The bus continues its course down Sheikh Zayed Road; completed in 1980, it is the main artery of Dubai breathing life into the epicentre. Beyond Dubai it becomes known as the E 11, trailing all the way to Abu Dhabi; on an even grander scale it is the longest road in the UAE, all 550km of it linking Al Silah with the Emirate of Ras Al Khaimah at the Oman border.
In the new downtown area the flat desert has lent itself to fast and furious construction. Skyscrapers soar to impossible heights, each outdoing the next in the luxury stakes. At ground level manmade marinas, feature fountains and waterways cool the arid subtropical environment.
The Dubai Mall
I get off at The Dubai Mall where my forehead is beading not from heat or the anticipation of shopping, but from the mild panic attack the thought of tackling 1200 retail outlets and a million square metres of mall is causing me. This is the most-visited shopping mall in the world.
I get inside and look for the exit signs which take me past an impressive aquarium and outside to the waterfront promenade where I get my first up-close look at the Burj Khalifa; its polished façade glinting in the direct sunlight, and with the Dubai Fountain at its feet, it looks even more progressive than I’d imagined. The Burj rockets skyward to a staggering height of 830 metres; more than half way up men hanging from ropes are lovingly tendering the exterior of Dubai’s already immaculate poster child – after all, it is a conduit to what future cities will look like.
To get to the top of the Burj Khalifa follow the signs to the bottom of it inside The Dubai Mall. We step inside the special lift – there are only 2 buttons: “G” for Ground and “124” for floor 124. Travelling at a speed of 18 metres per second, the elevator stops at the top. I chuckle at the ‘ding’ it makes when it summits as if it’s some kind of normal lift.
We step out on to the observation deck this giant of a building has so kindly afforded us mere men. At 452 metres, the observation deck – called ‘At the Top’ – is really only a little over half way up.
The Burj Khalifa, which was developed by Emaar Properties, opened on 4 January 2010. “Burj” meaning “tower” in Arabic, and “Khalifa” after Sheikh Khalifa bin Zayed Al Nahyan; there’s an interesting story about the naming controversy of the Burj Khalifa.
Development is afoot in the desert and while the Burj Khalifa is the undisputed dominator of the world’s skyline, in Dubai you get the feeling that soon enough there will be many other vertical cities just like it.
The Dubai Fountain
At dusk skyscrapers shadowbox for attention in the fading light of day, and at 6pm luminous lights begin to flicker beneath the surface in Burj Khalifa Lake signaling the first masterpiece of the evening. The speakers blare an emotion-stirring composition as the first fountains burst from their holes. The beat intensifies in sync with the fountain when it nears its impressive crescendo. This show, which is most spectacular at night, will hypnotize the crowds spilling out of The Dubai Mall every 30 minutes until 11pm.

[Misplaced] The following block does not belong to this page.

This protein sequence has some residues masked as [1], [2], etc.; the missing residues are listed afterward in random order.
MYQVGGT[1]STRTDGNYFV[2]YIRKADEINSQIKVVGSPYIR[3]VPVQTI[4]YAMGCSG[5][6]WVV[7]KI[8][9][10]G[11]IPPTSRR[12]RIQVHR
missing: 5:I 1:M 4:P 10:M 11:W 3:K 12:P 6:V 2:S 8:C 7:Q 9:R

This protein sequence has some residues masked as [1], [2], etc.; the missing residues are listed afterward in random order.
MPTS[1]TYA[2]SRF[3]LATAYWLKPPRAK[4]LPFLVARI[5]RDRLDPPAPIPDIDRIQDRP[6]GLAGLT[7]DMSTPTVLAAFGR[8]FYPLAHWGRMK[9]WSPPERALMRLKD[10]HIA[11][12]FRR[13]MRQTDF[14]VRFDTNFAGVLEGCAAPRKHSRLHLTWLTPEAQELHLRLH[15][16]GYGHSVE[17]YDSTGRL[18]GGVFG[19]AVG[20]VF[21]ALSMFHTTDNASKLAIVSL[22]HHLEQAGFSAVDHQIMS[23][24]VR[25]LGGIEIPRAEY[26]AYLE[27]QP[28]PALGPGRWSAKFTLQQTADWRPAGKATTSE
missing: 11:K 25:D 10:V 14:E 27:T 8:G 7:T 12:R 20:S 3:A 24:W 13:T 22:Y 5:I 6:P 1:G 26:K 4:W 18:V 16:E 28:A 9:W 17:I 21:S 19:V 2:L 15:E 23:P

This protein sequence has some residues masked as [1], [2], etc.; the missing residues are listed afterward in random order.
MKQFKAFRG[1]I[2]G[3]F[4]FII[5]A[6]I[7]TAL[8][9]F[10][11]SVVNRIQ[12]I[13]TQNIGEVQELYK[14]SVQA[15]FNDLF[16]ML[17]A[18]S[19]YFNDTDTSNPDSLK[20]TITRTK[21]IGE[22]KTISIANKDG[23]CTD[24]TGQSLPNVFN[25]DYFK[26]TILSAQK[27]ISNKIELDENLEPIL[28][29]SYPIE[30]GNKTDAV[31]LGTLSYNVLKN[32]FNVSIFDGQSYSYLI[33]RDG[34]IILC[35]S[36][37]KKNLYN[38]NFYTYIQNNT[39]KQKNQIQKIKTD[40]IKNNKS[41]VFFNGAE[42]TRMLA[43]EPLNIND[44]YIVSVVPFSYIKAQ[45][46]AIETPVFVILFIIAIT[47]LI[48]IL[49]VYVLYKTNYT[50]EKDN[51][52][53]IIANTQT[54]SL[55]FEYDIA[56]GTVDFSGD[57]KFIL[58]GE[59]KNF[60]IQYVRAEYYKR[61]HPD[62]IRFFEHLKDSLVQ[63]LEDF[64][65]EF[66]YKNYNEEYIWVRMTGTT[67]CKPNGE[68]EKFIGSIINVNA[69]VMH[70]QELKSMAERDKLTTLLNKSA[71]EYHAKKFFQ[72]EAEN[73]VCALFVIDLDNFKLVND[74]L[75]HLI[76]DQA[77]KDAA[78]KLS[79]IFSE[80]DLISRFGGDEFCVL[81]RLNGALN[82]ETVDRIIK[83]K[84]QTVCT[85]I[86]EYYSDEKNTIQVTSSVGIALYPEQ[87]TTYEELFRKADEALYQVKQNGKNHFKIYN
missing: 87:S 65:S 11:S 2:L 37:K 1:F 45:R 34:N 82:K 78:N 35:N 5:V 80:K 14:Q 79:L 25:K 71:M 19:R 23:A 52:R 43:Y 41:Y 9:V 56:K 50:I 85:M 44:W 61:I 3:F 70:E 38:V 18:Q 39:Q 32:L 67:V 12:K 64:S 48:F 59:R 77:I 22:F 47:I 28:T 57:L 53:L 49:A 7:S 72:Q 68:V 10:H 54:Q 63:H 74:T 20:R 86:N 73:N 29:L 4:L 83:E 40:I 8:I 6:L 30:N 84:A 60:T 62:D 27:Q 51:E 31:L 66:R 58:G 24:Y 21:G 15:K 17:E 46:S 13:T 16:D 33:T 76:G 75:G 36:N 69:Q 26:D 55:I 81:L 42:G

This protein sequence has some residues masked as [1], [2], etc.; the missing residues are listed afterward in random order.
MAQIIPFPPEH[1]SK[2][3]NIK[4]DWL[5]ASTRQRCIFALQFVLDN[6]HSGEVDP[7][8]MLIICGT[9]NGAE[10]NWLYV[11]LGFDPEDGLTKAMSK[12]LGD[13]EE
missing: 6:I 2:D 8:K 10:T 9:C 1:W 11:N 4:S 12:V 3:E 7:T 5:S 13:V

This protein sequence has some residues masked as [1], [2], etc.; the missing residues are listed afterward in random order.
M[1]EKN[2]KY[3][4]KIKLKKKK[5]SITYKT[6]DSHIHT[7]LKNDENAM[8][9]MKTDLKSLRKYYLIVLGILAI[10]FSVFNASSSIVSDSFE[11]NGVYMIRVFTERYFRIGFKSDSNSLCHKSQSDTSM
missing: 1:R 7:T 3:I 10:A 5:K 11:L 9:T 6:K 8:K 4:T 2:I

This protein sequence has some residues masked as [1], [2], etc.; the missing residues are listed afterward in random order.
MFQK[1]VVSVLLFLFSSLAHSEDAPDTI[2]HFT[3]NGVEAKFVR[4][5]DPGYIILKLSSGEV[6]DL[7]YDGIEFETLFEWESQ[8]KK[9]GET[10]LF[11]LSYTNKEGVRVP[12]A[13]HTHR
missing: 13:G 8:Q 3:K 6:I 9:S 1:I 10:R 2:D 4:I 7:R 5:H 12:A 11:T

100% free to view; the Dubai Fountain is the city’s most remarkable attraction. It is the world’s largest performing fountain and it is one of the most extraordinary things I have ever seen shooting water 150 metres into the air below the Burj Khalifa. In excess of 6600 lights and 25 colour projectors create a visual spectrum of over 1000 abstract attractions, and even though Vegas has been at it for years with the Fountains of Bellagio (created by the same masterminds who birthed this spectacle), nothing about Dubai’s performance seems dated.
Hot Air Balloon
There are several ways to see the desert surrounding Dubai, and while most opt for a grounded desert safari, a hot air balloon adventure provides what is arguably the most unique viewpoint.
Our adventure begins with a 4am wakeup call. Bleary-eyed we drive into the desert. It’s still dark and cold when our van comes to a halt in the sand somewhere outside Dubai, and stupidly, I’m the only one in the group wearing shorts and a T-shirt. Conditions and visibility are good to go and after a safety briefing we pile into the basket, the heat from the burner offers some relief from the chilly morning.
The envelope inhales enough propane to nudge us from the ground, a collective gasp of delight emanates from our basket as the balloon swells to capacity and takes off. Silently we rise to 2000 feet; our pilot dutifully checks in with the nearby air base before they blow us from the sky.